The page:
As noted above, I am required to take into account whether access to the requested 
documents would cause you any financial hardship. 
The Guidelines provide the following advice:  
Whether payment of a charge would cause financial hardship to an applicant is primarily 
concerned with the applicant's financial circumstances and the amount of the estimated 
charges. Financial hardship means more than an applicant having to meet a charge from 
his or her own resources. 

An applicant relying on this ground could ordinarily be expected to provide some 
evidence of financial hardship. For example, the applicant may rely upon (and provide 
evidence of) receipt of a pension or income support payment; or provide evidence of 
income, debts or assets. 

When considering whether to waive a debt due to the Commonwealth, the Department of 
Finance and Deregulation provides the following definition of financial hardship (in the context 
of deciding whether to waive a debt):  

Financial hardship exists when payment of the debt would leave you unable to provide 
food, accommodation, clothing, medical treatment, education or other necessities for 
yourself or your family, or other people for whom you are responsible.1
You did not provide any arguments or evidence relevant to a claim of financial hardship, 
accordingly, I am satisfied that payment of processing charges would not cause you any financial 
Consideration of public interest  
In relation to 'public interestconsiderations, Part 4 - Charges for providing access, 
paragraphs 4.51- 4.53 of the Guidelines state as follows:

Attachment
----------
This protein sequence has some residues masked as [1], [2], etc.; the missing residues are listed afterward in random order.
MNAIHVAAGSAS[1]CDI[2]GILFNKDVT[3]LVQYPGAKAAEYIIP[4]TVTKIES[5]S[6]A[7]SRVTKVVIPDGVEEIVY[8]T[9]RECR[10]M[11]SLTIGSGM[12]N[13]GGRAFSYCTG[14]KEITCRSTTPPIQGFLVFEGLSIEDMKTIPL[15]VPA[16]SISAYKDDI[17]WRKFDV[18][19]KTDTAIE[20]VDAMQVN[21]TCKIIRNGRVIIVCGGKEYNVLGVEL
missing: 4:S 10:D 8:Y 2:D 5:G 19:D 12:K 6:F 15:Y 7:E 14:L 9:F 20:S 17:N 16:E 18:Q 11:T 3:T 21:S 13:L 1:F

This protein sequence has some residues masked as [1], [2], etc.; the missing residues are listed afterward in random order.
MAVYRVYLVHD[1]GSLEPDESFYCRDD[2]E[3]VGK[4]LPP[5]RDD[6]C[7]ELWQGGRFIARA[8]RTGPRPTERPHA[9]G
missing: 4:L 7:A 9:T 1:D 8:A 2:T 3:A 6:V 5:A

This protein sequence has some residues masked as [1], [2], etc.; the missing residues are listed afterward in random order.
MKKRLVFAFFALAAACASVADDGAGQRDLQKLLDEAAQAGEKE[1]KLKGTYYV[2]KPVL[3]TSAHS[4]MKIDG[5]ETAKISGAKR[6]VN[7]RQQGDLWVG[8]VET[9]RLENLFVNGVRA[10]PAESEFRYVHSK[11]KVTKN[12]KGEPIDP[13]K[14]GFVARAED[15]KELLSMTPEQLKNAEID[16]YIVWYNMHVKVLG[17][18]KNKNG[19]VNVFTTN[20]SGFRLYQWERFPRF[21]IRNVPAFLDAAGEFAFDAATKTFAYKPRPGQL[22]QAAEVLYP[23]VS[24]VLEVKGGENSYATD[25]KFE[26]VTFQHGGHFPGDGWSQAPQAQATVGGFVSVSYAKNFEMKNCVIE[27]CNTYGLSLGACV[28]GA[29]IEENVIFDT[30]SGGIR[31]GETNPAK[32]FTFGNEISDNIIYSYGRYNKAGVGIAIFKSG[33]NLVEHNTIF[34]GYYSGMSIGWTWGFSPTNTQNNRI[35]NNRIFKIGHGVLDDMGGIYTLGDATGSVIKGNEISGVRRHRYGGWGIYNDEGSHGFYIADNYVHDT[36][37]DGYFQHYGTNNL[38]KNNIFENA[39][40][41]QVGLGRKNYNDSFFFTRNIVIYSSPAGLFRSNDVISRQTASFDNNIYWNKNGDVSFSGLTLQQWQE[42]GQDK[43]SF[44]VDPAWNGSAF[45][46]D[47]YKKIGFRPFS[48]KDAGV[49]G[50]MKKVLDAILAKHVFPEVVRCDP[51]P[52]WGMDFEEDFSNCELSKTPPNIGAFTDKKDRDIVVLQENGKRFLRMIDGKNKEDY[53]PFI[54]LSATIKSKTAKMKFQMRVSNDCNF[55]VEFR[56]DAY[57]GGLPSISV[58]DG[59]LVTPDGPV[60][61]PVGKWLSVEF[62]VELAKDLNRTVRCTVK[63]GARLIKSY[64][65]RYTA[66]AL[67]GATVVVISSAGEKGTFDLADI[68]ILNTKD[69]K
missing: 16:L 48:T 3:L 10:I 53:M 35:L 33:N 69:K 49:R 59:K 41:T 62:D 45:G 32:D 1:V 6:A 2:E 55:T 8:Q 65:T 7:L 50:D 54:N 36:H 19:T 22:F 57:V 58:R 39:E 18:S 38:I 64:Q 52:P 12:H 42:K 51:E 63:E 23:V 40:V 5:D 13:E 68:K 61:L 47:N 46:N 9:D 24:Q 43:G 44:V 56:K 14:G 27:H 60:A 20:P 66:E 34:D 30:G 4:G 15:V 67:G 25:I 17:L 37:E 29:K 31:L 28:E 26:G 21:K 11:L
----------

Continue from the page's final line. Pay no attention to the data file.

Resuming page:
4.51 The Act requires an agency or minister to consider 'whether the giving of access to 
the document in question is in the general public interest or in the interest of substantial 
section of the public' (s29(5)(b)). The issue is not whether it is in the public interest to 
waive or reduce a charge, nor whether it is in the public interest for a particular 
applicant to be granted access to a document... 

4.52 ... The FOI applicant may benefit from disclosure, but for the purposes of s29(5)(b) 
there should also be benefit flowing more generally to the public or a substantial section 
of the public. This will ordinarily require consideration both of the content of the 
documents and the context of their release -for example, whether the documents relate to 
a matter of public debate or decision by government. 

Part 4 - Charges for providing access, paragraph 4.56 of the Guidelines also states as 
4.56 ... an agency or minister may also consider whether the range or volume of 
documents requested by an applicant could be considered reasonably necessary for the 
purpose of contributing to public discussion...  

Your email seeking waiver of the charges does not address how release of the requested 
documents would be in the general public interest.  You have made four points that are merely 
statements about this matter, yet you have not made any claims about how this information 
would contribute to public discussion.